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Berlin Environmental Atlas

01.11 Criteria for the Evaluation of the Soil Functions (Edition 2006)

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01.11.6 Nutrient Storage Capacity/ Pollutant Binding Capacity

Description

The storage and binding capacity describes the ability of a soil to bind nutrients or pollutants to the organic substance or to the clay minerals of the soil. It depends on the clay content, the type of clay minerals and the humus content. Organic material in the form of humus or peat has a considerably higher binding capacity than do clay minerals. This is dependent on the pH value, however, and drops with the pH value. Soils with high clay contents and a high proportion of organic substance, with weakly acidic to neutral pH values, therefore have a high binding capacity for nutrients and pollutants.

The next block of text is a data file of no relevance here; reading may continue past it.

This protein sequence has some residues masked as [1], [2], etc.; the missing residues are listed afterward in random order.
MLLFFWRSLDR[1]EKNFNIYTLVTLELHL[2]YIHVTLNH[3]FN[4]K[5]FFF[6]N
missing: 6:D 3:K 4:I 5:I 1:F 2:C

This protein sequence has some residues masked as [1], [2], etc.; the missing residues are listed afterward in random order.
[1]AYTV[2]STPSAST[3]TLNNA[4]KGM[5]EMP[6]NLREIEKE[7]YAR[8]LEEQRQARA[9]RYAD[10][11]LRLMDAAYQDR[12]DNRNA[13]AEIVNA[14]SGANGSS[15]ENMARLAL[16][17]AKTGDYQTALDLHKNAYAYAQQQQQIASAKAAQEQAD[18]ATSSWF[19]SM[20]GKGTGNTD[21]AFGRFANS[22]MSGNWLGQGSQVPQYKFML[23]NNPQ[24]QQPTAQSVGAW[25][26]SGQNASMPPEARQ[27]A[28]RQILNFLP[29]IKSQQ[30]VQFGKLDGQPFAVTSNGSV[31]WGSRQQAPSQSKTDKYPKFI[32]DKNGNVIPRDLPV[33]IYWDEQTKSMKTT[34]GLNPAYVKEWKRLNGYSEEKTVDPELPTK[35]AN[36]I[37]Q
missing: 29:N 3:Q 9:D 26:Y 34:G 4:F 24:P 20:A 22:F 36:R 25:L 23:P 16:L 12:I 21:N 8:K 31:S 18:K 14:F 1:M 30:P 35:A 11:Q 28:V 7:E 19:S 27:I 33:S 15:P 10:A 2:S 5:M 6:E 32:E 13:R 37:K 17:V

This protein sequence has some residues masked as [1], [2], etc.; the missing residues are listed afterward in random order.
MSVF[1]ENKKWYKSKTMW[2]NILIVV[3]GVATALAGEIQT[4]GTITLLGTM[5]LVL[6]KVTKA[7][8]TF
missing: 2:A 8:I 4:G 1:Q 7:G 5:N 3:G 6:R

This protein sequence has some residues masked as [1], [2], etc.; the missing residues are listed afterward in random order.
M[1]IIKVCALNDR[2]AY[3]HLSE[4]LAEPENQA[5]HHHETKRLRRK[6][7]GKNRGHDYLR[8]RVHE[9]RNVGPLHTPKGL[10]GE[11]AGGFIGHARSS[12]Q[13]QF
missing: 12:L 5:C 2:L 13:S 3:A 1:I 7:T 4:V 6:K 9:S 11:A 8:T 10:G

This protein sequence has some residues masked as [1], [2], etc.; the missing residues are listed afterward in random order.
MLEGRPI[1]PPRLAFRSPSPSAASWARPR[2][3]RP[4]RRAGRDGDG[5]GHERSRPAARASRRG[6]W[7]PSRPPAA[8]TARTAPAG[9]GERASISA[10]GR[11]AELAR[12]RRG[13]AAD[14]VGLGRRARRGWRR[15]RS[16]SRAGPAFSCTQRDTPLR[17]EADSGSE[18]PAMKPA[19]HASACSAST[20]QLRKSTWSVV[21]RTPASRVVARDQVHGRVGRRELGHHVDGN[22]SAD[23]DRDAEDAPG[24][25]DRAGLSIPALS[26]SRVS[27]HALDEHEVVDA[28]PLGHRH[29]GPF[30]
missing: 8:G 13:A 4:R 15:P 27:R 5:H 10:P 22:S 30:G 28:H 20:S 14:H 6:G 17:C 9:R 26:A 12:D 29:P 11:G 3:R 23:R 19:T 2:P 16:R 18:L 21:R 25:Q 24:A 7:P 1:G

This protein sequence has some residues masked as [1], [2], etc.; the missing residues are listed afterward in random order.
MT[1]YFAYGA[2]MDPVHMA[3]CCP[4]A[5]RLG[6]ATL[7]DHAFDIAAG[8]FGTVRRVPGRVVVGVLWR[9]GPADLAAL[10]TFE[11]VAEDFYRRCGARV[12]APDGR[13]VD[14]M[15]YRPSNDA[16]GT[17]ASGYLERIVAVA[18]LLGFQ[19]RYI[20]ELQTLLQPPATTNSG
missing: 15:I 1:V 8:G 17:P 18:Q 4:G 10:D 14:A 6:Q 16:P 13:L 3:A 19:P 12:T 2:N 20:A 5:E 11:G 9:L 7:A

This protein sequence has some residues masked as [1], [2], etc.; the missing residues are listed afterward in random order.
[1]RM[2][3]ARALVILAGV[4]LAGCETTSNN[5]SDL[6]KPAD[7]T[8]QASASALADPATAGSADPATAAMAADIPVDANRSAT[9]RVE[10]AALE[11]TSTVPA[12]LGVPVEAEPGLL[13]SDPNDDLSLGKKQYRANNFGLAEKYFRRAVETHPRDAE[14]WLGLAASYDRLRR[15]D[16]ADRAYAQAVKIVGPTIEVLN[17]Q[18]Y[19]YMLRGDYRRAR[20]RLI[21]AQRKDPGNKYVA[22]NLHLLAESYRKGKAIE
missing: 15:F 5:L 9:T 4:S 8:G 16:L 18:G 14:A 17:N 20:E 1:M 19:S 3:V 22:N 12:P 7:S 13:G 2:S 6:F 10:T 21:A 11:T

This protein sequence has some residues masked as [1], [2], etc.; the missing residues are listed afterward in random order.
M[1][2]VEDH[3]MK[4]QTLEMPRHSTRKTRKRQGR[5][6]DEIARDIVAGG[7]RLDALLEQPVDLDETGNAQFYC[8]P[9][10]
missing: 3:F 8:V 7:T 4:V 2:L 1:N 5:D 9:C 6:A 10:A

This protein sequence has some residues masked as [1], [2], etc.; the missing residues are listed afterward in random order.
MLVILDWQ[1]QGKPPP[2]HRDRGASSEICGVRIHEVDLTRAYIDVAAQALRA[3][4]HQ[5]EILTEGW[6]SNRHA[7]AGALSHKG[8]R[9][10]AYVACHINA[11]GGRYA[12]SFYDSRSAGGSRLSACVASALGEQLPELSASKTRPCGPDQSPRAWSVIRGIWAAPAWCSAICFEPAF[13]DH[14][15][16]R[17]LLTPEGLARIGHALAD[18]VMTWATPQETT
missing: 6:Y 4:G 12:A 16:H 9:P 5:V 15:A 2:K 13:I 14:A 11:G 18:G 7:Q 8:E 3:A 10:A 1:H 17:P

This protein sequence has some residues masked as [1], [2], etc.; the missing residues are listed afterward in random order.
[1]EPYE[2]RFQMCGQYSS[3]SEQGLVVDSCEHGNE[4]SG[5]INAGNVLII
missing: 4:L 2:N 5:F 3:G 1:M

Methodology

The nutrient storage capacity/ pollutant binding capacity of the soils is derived from the levels of the ascertained effective cation exchange capacity (cf. Map 01.06.9), which is very largely reflected by the above-mentioned characteristic values.
The evaluation of the binding capacity is carried out in three steps, according to Table 1, from the levels of effective cation exchange capacity, where levels 1 and 2 are combined as low, and levels 4 and 5 are combined as high.

Table 1: Evaluation of the Nutrient Storage Capacity/ Pollutant Binding Capacity
KAKeff [cmolc/kg] KAKeff Level Nutrient Storage Capacity/
Pollutant Binding Capacity
< 4  1  very low low
4 - < 8 2 low low
8 - < 12 3 medium medium
12 - < 20 4 high high
≥ 20 5 very high high
Table 1: Evaluation of the Nutrient Storage Capacity/ Pollutant Binding Capacity, Based on the Levels of Mean Effective Cation Exchange Capacity (KAKeff). (Lahmeyer 2000)

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